Syria's main opposition group will attend peace talks this month in Geneva to discuss further steps related to a fragile ceasefire that is mostly holding for its second week, a member of the group told dpa on Monday.
Suheir al-Attasi, a member of the opposition's negotiating committee, said the group wants to focus the talks on the formation of a transitional government "with full executive powers."
Al-Attasi said the delegation would arrive in the Swiss city during the weekend.
The ceasefire, brokered by the US and Russia before being implemented on February 27, is being observed "on the whole," with some "individual provocations and gunfire," Russia's Defence Ministry said.
"Under these conditions, an initial priority is the safe return of the civilian population to their homes and the provision of humanitarian aid," the ministry said in a statement on its website.
Russia has helped provide more than 600 tonnes of aid, including food and medical supplies, to Syrian population centres and intends to continue air-dropping such provisions, the statement said.
Meanwhile, activists in Syria reported that hardline Islamic militants were shelling a Kurdish neighbourhood in the north-western city of Aleppo.
"This is a serious violation of the ceasefire," said Rami Abdel Rahman, head of the Syrian Observatory for Human Rights. He noted that some of the groups involved had signed up to the truce.
The shelling began on Sunday and has so far killed nine civilians and wounded 30 people in the Sheikh Maqsood neighbourhood, controlled by the Kurdish People's Protection Units (YPG), reports said. Arab citizens were reported among the casualties.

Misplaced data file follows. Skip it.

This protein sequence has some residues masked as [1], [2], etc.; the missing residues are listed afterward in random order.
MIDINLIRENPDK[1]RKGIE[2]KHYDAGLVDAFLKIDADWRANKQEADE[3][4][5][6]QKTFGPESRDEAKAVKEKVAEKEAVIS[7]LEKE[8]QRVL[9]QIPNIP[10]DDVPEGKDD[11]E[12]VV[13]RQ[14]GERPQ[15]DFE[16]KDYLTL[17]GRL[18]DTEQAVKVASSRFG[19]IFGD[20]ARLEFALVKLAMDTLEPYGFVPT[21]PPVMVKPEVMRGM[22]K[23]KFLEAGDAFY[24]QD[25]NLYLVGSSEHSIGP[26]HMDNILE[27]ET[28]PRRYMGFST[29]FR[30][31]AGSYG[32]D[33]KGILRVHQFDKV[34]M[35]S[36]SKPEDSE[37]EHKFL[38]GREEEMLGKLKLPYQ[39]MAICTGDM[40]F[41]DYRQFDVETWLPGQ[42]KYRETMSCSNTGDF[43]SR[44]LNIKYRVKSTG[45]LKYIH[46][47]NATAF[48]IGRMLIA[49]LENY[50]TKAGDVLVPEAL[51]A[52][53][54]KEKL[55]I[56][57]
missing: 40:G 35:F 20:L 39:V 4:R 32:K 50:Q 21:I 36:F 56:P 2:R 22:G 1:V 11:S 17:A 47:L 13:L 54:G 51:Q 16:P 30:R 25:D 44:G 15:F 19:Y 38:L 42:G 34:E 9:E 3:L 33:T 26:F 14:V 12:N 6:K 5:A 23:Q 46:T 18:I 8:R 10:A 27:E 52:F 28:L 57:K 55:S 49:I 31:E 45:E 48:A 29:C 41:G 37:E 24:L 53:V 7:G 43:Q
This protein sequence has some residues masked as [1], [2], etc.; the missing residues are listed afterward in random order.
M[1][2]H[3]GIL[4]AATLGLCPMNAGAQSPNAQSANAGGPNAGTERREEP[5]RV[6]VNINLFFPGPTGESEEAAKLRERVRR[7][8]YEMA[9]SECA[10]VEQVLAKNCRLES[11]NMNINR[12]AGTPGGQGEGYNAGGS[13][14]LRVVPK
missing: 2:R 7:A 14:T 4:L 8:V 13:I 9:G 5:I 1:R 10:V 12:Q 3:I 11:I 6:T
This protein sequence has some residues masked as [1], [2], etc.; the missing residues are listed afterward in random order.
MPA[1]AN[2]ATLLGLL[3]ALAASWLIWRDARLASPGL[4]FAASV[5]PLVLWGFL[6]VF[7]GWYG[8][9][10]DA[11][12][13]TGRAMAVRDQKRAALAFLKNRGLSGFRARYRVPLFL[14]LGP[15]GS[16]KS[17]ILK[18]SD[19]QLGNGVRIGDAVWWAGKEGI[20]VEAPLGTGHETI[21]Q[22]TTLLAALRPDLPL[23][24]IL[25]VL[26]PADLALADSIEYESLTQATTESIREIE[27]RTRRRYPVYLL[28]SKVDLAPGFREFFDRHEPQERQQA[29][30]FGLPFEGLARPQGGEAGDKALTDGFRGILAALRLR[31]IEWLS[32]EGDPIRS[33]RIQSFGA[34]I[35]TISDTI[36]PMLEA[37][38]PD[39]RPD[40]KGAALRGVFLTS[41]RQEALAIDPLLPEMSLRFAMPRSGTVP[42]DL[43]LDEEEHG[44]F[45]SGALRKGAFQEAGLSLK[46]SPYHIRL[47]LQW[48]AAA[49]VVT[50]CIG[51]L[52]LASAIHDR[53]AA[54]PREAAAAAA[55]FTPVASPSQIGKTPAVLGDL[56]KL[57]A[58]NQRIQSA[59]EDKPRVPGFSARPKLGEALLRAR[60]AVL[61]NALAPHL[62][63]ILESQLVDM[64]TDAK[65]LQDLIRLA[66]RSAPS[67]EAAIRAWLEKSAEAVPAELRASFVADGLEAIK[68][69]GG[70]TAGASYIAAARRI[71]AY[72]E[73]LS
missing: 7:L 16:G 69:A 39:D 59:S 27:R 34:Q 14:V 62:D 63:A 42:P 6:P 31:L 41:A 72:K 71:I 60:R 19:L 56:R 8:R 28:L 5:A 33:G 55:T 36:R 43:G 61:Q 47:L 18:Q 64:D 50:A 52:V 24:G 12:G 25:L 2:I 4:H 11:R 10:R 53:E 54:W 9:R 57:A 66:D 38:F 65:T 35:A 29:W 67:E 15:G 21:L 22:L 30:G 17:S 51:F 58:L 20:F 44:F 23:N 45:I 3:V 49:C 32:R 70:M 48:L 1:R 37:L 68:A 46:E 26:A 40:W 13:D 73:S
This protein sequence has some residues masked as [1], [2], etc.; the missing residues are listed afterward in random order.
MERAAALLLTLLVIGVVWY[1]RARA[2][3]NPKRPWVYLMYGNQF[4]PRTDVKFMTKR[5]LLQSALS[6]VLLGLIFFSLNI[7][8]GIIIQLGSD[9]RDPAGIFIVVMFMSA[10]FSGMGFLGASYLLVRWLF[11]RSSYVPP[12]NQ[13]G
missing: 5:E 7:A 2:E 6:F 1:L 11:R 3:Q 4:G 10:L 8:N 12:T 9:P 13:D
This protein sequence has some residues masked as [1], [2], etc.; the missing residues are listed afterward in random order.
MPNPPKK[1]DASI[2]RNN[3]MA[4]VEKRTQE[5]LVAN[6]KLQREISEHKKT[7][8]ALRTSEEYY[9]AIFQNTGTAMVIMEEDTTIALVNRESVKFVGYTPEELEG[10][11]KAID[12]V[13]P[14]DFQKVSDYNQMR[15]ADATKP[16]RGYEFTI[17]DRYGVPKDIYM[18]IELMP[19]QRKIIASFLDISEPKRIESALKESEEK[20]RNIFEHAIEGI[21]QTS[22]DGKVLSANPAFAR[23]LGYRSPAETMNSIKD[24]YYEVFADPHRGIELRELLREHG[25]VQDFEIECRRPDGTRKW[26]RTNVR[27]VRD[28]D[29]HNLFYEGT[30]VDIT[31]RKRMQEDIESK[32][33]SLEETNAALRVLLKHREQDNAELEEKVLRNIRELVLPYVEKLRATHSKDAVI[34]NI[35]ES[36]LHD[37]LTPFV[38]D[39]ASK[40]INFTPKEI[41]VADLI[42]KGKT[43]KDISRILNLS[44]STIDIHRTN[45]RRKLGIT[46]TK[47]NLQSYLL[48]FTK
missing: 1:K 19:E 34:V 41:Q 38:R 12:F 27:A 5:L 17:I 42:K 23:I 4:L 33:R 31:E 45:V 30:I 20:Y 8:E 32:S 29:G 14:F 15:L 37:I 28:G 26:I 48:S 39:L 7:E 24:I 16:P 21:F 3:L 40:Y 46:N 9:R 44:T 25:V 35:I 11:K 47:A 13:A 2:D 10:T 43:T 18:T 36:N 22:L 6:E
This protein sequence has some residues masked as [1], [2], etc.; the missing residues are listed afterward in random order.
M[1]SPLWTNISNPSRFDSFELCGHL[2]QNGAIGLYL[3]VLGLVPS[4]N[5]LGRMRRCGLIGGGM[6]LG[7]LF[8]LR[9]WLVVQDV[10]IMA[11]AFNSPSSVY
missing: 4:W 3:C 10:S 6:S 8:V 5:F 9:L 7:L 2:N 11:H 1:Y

Tensions are high in northern Syria between Kurds and some opposition groups.
Ahrar al Sham, a hardline Islamic faction that has backing from Turkey, is said to be among the groups shelling. Al-Qaeda's al-Nusra Front, which is not part of the ceasefire, was also reportedly involved.
World powers hope the Geneva negotiations will initiate a political process to resolve the Syrian conflict, but the Syrian opposition's demand that President Bashar al-Assad have no role in the transitional government is likely to be a non-starter for the regime.
According to opposition sources, the representatives were invited to peace talks set for March 14. The talks were called in the lead-up to the start of the ceasefire, though their planned starting date has slipped from the original announcement of March 7.
The talks that led to the ceasefire also saw several delays in their start amid fraught negotiations about which parties would participate.
The Syrian conflict started as peaceful anti-government protests in 2011. It has since spiraled into a multi-sided civil war that has claimed thousands of lives and displaced at least 11 million people from their homes, according to UN estimates from June 2015.